Quite impressive!I was searching for detailed specifications of this C600 webcam.The only mention I found about the sensor size is in your article on ifixit.You write "ccd sensor", is it right?Do you know if it really is a CCD, or is it a CMOS?I was thinking about buying the smaller C500 for astrophotography and time lapse videos, but I could not find any details about the sensor size, witch is crucial in astrophotogrphy, so I maybe switch to c600 thanks to your article.Please help me in not wasting money, I need to know as much as possible about this webcam.- longest exposure time by software?- CCD or CMOS?- lens screw diameter?- do you know the sensor size of the C500 model?I will really appreciate ANY answer (even "I don't know).Thanks for your very good article and pictures of the dissection.P.S.You can answer here or at the email in my blogger profile
I'm not sure how you would measure the exposure time on a webcam. I think it ends up being something like 1/30th of a second. You can probably just save it as video and stack the frames later.I thought it was a CCD but it could be CMOS.The lens screw size I can find tomorrow.Unless size or cost are the primary concern, I think you would probably be better off with <a href="http://chdk.wikia.com/wiki/CHDK>CHDK</a> and a Canon. I have the SX120IS and like it even though it is not yet supported by CHDK.I'll probably disassemble the SX120 at some point after I build my "clean room" later this week.
Thank you very much.I know what you mean for the canon, I have a CASIO EX-FH20, it's a funny toy, I can make high speed videos up to 1000 frames per second, or long exposure photos up to 30 seconds.A high speed video I madeThe goal with the webcam is to have fun modifying it, putting on new optics, adapting it to my small telescope. Here's a timelapse with a very cheap webcam I made.There are other vids in my Youtube pageI will never take the astronomy picture of the year, it takes far too many thousands of dollars to have the best equipment.HD resolution is not needed too, but today SD webcams have such a small sensor, maybe 1/8 of an inch or even smaller, that no optics will ever be appropriate.HD ones have bigger sensors, but it wont be long they will make them smaller.For the size of the lens screw, measure it only if it's a simple task, but if you need to dismantle it all over again just to do it, you can let go.The longest exposure time for logitech webcams is normally 1/5 of a second, by activating the "rightlight" feature or by setting the video format to 5fps.Whit my logitech E3500 i have a little trick to let it go up to 1 second.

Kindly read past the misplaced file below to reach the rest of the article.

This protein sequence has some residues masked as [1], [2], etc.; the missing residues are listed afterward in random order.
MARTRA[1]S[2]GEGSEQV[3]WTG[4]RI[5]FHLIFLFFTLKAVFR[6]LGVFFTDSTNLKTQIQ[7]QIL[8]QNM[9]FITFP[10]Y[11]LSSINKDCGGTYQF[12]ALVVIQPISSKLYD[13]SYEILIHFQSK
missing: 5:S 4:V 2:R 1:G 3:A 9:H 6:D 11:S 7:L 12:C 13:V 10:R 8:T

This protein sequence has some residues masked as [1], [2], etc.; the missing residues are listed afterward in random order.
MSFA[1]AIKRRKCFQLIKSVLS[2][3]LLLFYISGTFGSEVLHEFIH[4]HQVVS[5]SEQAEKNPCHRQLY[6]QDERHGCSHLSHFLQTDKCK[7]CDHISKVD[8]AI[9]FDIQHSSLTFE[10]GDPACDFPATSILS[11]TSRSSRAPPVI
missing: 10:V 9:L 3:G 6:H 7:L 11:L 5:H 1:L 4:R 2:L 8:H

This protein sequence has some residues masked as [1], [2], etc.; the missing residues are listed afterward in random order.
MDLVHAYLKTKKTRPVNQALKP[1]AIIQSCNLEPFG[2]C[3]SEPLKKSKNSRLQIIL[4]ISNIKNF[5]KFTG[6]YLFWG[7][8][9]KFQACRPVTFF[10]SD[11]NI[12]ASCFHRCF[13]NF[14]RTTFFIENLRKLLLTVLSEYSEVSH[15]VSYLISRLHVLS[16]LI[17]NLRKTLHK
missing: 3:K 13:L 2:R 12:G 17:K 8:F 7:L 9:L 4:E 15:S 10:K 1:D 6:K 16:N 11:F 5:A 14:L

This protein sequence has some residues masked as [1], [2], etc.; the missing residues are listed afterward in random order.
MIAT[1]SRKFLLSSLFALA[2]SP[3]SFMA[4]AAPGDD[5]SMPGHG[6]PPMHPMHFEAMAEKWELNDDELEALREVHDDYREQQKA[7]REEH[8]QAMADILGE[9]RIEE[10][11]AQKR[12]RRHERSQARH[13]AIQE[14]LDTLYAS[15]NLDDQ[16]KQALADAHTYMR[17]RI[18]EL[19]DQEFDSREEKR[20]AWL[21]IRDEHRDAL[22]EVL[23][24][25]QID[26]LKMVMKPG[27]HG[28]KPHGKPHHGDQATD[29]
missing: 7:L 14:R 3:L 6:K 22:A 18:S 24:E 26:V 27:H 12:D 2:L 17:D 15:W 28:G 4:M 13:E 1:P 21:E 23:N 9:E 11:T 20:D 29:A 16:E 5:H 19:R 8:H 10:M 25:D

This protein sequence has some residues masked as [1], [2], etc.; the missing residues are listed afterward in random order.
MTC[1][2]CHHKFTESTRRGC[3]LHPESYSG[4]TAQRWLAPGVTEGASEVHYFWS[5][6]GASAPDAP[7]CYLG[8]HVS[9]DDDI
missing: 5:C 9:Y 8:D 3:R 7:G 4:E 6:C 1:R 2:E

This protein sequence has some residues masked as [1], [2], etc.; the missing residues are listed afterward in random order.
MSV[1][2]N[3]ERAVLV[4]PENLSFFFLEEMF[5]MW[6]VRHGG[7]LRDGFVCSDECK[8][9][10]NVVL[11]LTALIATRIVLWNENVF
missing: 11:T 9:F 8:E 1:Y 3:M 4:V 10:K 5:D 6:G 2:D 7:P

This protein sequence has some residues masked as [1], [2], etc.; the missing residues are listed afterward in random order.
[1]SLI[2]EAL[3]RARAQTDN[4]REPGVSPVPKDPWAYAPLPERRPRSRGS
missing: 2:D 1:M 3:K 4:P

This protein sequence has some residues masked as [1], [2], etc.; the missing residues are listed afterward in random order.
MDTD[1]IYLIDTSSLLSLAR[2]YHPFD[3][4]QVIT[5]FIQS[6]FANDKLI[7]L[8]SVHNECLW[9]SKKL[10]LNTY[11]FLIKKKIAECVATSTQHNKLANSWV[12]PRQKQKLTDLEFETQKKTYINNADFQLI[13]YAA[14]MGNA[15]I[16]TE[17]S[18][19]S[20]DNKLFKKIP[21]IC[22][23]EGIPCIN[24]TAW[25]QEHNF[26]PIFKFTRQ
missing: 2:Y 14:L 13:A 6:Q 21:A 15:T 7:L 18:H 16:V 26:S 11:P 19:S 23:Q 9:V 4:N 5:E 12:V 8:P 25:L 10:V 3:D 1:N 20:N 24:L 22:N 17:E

I read about CHDK.In my experience, time lapse made by scripting such those I've seen on the CHDK site have a problem, they work like:- set parameter- take picture- wait t- repeatnot always the first two steps take the same time to execute so, especially for short t, the resulting video is not perfectly fluid.But anyway you didn't help me save money, now I want to buy a Canon too! :)
The lens is threaded M10x0.5As far as I can tell the main difference between CCD and CMOS is having a global shutter vs rolling shutter. I took a few test images and it looks like the camera has a global shutter which would mean that it is a CCD instead of CMOS. testimageIt supports "rightlight" but I don't really know anything about the software that comes with it since I mostly use it under Linux.If you wanted to spend some more money, you could always use an Arduino to control the camera running CHDK.Also, if you are doing astrophotography, the IR fliter seems pretty easy to remove.
CCD should be more sensitive to low light, and I hate rolling shutter so, very good news thanks!I wonder why logitech do not specify the kind of sensor, maybe for "experts" CCD is more attractive but for the general user it sounds just "old".There are some kind of CMOS with global shutter but I think they are more expensive than CCDs (for now).For the IR filter, I already noticed from your dissection pictures that it is a kind if easy removable mount like it was on my old glorious quickcam 3000 pro, that gave me so many satisfactions but now is dead. :(Arduino seems a little complicated for my skills, but I am interested, bookmarked.I am definitely going for the C600, with the knowledge you gave me, it seems perfect for me, I will not take the risk of buying the cheaper C500 just to find out that I needed the 600.Thank you very much!Enrico
I'm not completely sure but M10x0.5 is the most common kind for webcams, I probably have many optics from older webcams I have (destroyed) that I can use to "adjust" the focal length.Thanks again for your precious informations!
I think M12x0.5 is actually slightly more popular. this vendor seems to carry a ton of OEM lenses.Good luck with your project.
Yes, I measured my lenses and the screw is 12mm in diameter for the most common ones, I got just one smaller than this that is mounted on the logitech E3500 I think it's 10mm.(I can't find my caliber, damn, I measured with two boxes and a ruler!)The M should be the diameter.
Update...I was wrong, the C600 has a rolling shutter.http://www.quickcamteam.net/documentation/faq/what-kind-of-shutter-global-rolling-do-the-logitech-webcams-use
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